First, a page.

The Fondue Conspiracy

This episode of Planet Money about the history of fondue popped up on my NPR One app this morning. I had no clue that fondue was a modern construct! “The popularity of fondue wasn’t an accident. It was planned by a cartel of Swiss cheese makers, which ruled the Swiss economy for 80 years.”

Admittedly, I haven’t put a lot of effort into learning how to make fondue, but we do have it at home occasionally. More often, we gather a group of friends and make a night of it out at a fondue restaurant or our local “chalet”.

For the record, our favourite place for fondue is Baracca Zermatt, a wintertime pop up place whose truffle fondue is absolutely divine. Their Toblerone mousse is pretty tasty too.

Source: Episode 575: The Fondue Conspiracy : Planet Money : NPR

Winter Ephemera

IMG_4334Winter brings with it many things that pass with the season. Here in Basel, we enjoy Zermatt Bacara, a fabulous fondue restaurant that makes its appearance at the beginning of November and stays until the end of March. Those in the know request reservations at the beginning of October because, yes, the fondue is that good.

Each year the entire restaurant is assembled at the beginning of the season and disassembled at the end of the season. The first time we ate there, we looked around in disbelief. How could something so solid looking, so cozy and so warm, be temporary? But it is, down to the ball chains dangling from the the lamps and the deer skulls and old-time photos on the walls. While I have not witnessed it, I have no doubt the building is assembled and disassembled with absolute Swiss efficiency and fits very neatly into a container or two.

The menu seems to stay the same from year to year, so maybe they even pack those away to use again too!

Further afield, we checked out, or into, another temporary winter phenomenon this year, the Ice Hotel.

IMG_3149 Located in Jukkasjärvi, Sweden, the Ice Hotel is constructed each year from the River Thorn. The ice, 5000 tons of it, is harvested in deep winter, stored through the summer and shaped and sculpted in the late fall. The ice is used for ornament, sculptural details and yes, the beds. The hotel’s Art Suites are, literally, works of art and change each year. Hundreds of artists from around the world submit designs for them; just a handful are chosen. The hotel also features more basic rooms of three standard designs, all magical in their own way. The hotel’s superstructure is created of “snice”, a combination of super cold snow and ice blasted over a temporary frame. Inside, it appears white. The ice, on the other hand is crystal clear, and shimmers. If you look closely, in some of the large blocks you can find the occasional bubble or leaf caught within.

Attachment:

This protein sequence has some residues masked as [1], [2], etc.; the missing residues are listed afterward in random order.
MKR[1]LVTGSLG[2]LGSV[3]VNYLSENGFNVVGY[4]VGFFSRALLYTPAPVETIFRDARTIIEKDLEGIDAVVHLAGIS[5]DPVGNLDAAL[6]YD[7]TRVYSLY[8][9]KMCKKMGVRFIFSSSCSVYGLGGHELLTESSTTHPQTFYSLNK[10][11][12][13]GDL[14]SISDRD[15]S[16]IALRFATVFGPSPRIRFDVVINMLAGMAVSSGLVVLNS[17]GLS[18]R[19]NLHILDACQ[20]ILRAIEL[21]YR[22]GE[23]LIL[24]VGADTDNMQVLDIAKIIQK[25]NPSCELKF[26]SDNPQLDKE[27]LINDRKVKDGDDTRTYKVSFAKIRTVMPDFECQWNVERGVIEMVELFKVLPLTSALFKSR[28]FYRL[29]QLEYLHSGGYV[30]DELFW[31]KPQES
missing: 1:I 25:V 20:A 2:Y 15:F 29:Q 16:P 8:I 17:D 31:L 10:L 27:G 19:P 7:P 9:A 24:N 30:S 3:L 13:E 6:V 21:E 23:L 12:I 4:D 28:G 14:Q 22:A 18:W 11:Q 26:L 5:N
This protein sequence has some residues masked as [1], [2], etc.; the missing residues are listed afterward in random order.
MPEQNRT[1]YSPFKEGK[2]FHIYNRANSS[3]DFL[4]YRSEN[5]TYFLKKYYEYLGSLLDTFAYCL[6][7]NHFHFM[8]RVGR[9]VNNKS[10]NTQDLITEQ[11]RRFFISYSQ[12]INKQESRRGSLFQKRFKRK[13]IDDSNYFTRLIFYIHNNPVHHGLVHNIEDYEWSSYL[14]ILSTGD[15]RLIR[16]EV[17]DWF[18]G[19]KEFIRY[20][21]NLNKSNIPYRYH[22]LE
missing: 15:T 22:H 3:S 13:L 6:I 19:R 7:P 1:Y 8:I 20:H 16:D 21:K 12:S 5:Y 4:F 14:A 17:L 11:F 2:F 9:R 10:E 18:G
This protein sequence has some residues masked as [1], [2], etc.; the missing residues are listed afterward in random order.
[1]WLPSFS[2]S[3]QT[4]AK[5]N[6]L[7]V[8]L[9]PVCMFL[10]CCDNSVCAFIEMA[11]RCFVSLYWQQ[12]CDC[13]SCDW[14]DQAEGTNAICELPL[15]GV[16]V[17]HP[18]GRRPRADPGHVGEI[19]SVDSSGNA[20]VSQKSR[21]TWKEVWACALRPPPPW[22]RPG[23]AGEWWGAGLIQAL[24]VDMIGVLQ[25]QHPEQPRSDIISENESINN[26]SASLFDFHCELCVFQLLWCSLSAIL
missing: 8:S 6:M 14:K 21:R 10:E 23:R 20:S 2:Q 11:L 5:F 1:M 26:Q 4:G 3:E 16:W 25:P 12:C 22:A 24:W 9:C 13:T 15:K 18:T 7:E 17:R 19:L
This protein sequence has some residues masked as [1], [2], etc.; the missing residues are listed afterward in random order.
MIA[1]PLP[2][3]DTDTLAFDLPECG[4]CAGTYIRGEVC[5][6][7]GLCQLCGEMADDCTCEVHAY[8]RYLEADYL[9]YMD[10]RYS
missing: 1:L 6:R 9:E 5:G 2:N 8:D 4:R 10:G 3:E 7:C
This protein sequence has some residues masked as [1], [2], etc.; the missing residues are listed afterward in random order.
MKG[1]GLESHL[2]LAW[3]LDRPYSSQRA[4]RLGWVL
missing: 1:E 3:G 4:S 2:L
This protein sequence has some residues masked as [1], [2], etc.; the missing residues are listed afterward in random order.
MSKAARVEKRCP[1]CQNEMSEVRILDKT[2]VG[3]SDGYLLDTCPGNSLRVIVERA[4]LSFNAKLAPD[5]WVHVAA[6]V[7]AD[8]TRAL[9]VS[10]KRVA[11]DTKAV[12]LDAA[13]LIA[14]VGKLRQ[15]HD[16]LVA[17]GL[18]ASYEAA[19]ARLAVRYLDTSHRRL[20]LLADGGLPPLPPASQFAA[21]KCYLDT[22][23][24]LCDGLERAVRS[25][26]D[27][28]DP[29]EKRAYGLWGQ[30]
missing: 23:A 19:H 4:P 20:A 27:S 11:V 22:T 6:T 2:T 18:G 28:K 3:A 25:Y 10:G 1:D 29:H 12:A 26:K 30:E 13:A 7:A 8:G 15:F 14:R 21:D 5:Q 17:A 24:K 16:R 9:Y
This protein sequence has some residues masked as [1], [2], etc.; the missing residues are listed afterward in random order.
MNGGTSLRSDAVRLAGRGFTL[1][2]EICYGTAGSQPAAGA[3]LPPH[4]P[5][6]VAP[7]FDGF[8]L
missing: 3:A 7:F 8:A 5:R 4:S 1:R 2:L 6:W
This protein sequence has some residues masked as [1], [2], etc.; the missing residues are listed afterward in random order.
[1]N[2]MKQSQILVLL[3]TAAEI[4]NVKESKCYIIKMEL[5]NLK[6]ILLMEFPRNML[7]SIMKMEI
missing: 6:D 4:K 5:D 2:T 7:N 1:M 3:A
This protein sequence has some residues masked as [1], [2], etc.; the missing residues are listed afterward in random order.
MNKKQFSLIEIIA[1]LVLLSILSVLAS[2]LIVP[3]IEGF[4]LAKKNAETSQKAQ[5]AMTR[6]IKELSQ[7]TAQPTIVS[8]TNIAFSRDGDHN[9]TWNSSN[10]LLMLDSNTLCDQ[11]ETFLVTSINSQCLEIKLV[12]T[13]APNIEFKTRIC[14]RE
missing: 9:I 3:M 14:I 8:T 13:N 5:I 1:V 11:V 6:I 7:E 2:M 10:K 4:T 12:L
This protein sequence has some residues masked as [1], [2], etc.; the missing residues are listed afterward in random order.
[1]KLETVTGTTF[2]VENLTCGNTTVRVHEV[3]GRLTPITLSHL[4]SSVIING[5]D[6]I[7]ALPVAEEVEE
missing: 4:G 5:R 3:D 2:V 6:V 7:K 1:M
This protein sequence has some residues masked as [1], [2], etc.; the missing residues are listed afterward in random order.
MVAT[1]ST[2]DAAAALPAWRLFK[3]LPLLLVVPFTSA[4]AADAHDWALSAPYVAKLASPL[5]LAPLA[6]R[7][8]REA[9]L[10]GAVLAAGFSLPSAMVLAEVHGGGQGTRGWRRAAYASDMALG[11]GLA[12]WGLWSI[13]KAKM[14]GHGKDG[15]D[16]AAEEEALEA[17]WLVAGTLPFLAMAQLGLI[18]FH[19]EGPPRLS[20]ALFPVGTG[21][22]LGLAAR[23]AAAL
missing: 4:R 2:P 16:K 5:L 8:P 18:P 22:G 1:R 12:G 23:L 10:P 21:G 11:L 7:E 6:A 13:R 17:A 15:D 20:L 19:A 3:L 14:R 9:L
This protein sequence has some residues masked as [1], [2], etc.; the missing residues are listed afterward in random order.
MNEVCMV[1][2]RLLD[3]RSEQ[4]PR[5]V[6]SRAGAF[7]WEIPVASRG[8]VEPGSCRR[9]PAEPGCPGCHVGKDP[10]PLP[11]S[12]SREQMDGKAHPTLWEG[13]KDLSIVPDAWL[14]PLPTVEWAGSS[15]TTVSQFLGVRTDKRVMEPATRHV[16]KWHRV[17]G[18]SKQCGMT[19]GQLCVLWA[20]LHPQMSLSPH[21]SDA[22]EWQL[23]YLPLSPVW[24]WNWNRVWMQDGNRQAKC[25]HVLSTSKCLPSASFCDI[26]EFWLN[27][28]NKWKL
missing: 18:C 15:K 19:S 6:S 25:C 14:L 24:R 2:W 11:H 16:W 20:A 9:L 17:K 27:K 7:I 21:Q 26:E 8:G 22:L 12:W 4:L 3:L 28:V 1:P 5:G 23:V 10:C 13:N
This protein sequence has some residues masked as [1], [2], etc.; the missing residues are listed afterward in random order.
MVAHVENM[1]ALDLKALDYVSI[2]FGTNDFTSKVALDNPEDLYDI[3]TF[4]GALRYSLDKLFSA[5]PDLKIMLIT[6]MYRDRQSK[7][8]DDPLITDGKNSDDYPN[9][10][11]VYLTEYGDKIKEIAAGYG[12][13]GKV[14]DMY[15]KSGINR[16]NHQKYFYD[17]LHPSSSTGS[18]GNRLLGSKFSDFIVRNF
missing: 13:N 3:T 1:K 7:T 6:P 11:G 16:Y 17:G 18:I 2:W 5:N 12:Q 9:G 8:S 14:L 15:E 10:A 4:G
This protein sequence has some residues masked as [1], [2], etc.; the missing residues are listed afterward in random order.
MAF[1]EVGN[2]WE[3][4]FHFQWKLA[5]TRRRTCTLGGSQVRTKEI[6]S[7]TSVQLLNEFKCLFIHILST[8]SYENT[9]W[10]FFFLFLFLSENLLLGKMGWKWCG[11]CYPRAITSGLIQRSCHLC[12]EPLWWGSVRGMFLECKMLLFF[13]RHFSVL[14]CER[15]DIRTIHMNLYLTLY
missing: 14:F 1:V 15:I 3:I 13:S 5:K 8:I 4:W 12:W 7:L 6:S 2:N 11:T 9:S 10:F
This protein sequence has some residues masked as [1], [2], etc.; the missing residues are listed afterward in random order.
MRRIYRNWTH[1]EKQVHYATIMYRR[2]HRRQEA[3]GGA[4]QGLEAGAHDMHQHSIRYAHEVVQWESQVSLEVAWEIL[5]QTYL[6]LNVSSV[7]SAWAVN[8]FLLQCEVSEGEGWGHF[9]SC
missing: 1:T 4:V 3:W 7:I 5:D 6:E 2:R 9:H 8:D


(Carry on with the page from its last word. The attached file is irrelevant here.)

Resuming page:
The Ice Hotel offers both cold and warm rooms but the cold ones are the ones to see and ooh and ah over. Our night there was definitely a cool experience, in both senses of the word.

This year the hotel is open until 12 April. After that, it is left to melt and return from whence it came, the River Thorne.

If you go
Zermatt Bacara
The Ice Hotel

Say Cheese!

It would be hard to spend time in Switzerland and not explore the cheese on offer. The country is proud of its dairy traditions and makes them accessible to all. From the dairy case at the smallest grocery shop to mountain top restaurants, cheese, wonderful cheese, is everywhere.

The town of Gruyères is not far from Basel and though we’ve eaten plenty of Gruyère, we had not yet been there. With a recent visitor in tow, we corrected that oversight!

The town is best known for two things: Château de Gruyère, perched on the hill within the town itself, and La Maison du Gruyère, just outside the town in the valley. At La Maison du Gruyère is a show dairy, where you can learn all about the classic Swiss cheese (which is NOT the Swiss Cheese found in American deli counters) and see how it’s made.

maturing wheels of cheeseWe purchased our tickets and were promptly rewarded with, you guessed it, cheese! Each sample pack  contained portions of cheese aged six months, eight months and ten months. There is quite a difference to the taste and texture of each. At three months, it’s smooth and slightly creamy; by ten months, the cheese has developed a distinct crystalline texture and sharper flavor.

Inside, there is a display that tells the story of how Gruyère cheese is made and why it tastes the way it does. More impressive, however, was the video above the factory floor that showed the cheese being made. The volume of milk processed each day is staggering: The cheese dairy is equipped with four vats with a capacity of 4’800 litres and produces up to 48 wheels of cheese each day, each weighing approximatley 35 kilograms.

The final stop was the aging room, which can accommodate up to 7000 wheels of cheese. It was hard to decide which was more impressive: the row upon row of cheese stored there, or the cheese-rotating robot, which removed each wheel, flipped it, moved it into a new spot and went on to the next.

It was all good.


More on cheese:

Emmi Guide to Traditional Swiss Cheese – a quick summary of widely available cheeses from Switzerland

Cheese: Slices of Swiss Culture – food writer Sue Style describers 30 or so (of more than 400) cheeses produced in Switzerland